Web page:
M. K. Diptikanta Rout, Surya Kant Sahdeo, Sabyasachi Biswas, Krishanu Roy and Abdhesh Kumar Sinha



Reclaimed Asphalt Pavement (RAP) as recycled aggregates is a relatively new construction process of rigid pavements due to the scarcity and degradation of natural aggregates.

This study aims at the sequential characterization of RAP aggregate to obtain optimized proportions for strength. For this purpose, RAP aggregates were used for the replacement of natural aggregates (NA) in the concrete mix which was achieved by varying from 0–100%

. Furthermore, zirconia silica fume (ZSF) was used as a partial replacement of the cement in the concrete mix, replacing Ordinary Portland Cement (OPC). Experimental studies have shown that the incorporation of washed RAP (WRAP) slightly reduces the compressive strength of concrete by 2.7–37.35% as compared to the reference control concrete mix.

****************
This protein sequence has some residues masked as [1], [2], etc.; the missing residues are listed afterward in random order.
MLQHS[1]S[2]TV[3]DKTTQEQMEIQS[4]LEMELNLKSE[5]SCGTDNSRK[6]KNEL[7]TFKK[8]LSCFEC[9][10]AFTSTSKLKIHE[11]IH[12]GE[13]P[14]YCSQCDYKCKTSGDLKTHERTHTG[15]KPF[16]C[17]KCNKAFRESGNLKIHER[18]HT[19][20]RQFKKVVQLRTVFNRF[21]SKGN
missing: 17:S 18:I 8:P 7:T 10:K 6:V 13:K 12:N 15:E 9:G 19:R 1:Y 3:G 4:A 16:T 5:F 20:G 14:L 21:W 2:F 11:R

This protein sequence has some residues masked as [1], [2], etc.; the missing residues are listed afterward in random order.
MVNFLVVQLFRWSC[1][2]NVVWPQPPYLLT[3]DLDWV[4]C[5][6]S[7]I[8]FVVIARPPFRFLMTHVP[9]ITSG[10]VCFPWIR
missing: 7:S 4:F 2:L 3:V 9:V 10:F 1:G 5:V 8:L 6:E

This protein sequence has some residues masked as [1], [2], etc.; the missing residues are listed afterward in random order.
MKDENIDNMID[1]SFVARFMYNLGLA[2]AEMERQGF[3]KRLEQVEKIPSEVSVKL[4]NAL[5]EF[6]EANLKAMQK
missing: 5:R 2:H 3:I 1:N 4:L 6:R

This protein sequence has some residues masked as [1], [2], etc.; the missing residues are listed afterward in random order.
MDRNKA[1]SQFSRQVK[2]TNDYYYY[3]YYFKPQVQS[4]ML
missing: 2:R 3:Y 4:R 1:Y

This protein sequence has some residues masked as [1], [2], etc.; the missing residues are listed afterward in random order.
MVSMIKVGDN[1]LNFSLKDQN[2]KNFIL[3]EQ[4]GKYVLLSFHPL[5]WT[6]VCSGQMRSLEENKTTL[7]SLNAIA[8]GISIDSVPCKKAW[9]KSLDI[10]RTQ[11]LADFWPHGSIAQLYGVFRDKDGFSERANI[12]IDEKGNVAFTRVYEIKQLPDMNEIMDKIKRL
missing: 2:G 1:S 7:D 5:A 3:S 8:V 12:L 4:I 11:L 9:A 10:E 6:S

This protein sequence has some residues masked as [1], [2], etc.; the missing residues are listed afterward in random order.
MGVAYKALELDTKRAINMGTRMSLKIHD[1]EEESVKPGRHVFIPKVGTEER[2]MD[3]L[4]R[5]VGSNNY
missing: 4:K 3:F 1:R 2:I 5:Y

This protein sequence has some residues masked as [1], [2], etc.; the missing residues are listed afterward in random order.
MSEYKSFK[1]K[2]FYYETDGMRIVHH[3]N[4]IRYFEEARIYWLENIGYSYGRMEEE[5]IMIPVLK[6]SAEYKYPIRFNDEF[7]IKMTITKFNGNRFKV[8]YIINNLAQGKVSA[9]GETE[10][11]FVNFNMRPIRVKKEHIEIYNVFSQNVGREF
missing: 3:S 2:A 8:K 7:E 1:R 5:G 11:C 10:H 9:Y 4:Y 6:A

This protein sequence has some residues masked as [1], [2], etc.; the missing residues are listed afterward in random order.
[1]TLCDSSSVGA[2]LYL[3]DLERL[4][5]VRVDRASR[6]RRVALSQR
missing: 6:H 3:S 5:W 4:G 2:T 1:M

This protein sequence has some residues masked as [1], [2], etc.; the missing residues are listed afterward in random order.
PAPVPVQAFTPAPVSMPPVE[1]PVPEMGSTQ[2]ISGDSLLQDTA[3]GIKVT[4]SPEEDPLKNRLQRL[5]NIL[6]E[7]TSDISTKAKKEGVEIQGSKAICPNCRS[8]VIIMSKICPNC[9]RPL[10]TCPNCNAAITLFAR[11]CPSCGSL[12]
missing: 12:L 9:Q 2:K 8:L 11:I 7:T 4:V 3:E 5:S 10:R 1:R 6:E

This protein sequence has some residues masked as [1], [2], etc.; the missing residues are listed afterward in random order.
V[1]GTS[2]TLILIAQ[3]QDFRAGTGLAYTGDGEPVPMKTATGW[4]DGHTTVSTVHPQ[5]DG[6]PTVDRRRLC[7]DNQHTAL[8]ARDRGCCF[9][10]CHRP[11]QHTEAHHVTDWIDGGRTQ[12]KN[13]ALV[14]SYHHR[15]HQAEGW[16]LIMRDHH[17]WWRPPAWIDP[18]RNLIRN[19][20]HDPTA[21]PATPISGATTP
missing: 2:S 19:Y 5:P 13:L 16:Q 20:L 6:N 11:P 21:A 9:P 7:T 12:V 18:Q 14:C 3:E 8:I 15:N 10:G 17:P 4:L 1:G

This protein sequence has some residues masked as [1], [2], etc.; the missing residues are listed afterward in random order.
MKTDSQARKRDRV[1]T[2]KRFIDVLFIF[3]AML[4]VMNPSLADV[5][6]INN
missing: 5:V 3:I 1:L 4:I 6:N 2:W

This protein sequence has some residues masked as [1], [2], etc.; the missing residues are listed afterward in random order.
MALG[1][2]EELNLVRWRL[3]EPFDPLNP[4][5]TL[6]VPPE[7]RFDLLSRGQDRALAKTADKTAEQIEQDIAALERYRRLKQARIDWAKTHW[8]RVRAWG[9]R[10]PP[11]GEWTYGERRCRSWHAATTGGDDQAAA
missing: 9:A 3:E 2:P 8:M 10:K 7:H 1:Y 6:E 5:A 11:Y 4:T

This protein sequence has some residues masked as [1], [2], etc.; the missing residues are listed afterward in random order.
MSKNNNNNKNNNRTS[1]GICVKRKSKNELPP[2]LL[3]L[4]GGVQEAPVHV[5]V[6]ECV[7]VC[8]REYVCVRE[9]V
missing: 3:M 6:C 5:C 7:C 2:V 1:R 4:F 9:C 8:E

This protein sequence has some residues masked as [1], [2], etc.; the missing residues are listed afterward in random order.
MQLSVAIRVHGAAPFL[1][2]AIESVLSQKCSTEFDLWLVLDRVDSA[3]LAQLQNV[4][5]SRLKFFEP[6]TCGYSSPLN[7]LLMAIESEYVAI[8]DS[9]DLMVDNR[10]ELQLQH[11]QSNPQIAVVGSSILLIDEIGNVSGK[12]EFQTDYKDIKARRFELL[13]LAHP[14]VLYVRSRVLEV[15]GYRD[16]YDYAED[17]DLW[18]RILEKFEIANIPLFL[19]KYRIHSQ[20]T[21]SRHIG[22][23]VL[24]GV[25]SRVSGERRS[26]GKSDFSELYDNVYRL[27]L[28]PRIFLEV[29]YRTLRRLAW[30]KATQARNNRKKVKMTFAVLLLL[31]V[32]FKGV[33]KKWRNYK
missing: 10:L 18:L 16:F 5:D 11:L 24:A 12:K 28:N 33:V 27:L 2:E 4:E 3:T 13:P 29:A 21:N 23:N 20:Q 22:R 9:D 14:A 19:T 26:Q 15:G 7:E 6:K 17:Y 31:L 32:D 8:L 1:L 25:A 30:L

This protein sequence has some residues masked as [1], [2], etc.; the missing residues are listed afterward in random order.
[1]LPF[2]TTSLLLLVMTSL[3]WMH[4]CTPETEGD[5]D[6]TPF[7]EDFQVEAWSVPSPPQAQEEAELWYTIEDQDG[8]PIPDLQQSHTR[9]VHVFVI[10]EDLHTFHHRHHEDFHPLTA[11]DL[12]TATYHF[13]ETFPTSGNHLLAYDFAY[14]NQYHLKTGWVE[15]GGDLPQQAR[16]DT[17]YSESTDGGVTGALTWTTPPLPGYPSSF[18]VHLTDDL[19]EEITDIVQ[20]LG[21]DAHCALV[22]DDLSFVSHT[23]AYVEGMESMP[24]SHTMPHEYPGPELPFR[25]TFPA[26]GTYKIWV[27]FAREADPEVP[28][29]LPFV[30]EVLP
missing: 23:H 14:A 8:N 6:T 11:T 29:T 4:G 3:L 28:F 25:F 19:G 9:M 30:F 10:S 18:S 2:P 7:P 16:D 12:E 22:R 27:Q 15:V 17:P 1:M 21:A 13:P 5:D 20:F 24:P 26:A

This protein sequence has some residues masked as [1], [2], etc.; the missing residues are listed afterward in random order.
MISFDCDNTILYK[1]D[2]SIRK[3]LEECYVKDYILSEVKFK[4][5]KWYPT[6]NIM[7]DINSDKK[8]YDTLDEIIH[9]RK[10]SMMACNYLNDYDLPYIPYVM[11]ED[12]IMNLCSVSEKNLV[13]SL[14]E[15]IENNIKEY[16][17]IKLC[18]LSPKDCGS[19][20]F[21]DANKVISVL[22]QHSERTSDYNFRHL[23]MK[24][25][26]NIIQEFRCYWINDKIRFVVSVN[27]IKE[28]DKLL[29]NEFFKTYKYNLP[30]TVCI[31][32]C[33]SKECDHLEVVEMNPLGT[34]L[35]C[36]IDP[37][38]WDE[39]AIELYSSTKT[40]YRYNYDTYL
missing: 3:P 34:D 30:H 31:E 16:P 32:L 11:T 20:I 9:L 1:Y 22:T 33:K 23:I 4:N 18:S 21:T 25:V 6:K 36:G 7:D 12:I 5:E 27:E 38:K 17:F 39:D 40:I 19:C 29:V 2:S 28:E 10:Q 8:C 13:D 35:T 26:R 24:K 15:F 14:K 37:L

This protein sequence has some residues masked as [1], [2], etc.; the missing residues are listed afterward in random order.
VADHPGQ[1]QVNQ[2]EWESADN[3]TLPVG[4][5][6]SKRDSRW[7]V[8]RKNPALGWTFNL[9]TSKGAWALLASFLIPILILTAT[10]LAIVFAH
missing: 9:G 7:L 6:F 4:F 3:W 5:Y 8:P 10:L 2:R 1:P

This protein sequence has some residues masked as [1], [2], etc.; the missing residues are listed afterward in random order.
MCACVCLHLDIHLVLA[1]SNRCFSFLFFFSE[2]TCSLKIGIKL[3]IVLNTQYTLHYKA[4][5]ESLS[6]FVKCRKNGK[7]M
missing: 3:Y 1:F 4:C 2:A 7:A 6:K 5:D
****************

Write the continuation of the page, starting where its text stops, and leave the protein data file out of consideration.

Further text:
Although the 7-days, 28-days and 56-day compressive strength of WRAP recycled aggregate-based concrete is slightly better than the 7-days, 28-days and 56-day compressive strength of dirty RAP (DRAP) recycled aggregate-based concrete. A similar trend was observed in the flexural strength and split tensile strength of WRAP recycled aggregate-based.

Overall, the results show that 40% WRAP recycled aggregates with 10% ZSF as a replacement for cement outperform DRAP aggregates in concrete mixes. According to the ANOVA results, the combination of ZSF and WRAP aggregates met the cement concrete pavement strength standard, thereby contributing to sustainable development.

Reclaimed Asphalt Concrete Pavements (RACP) are now seen as a potential and long-term answer to the present environmental and economic crisis.



RAP; rigid pavement; silica waste; mechanical properties; sustainability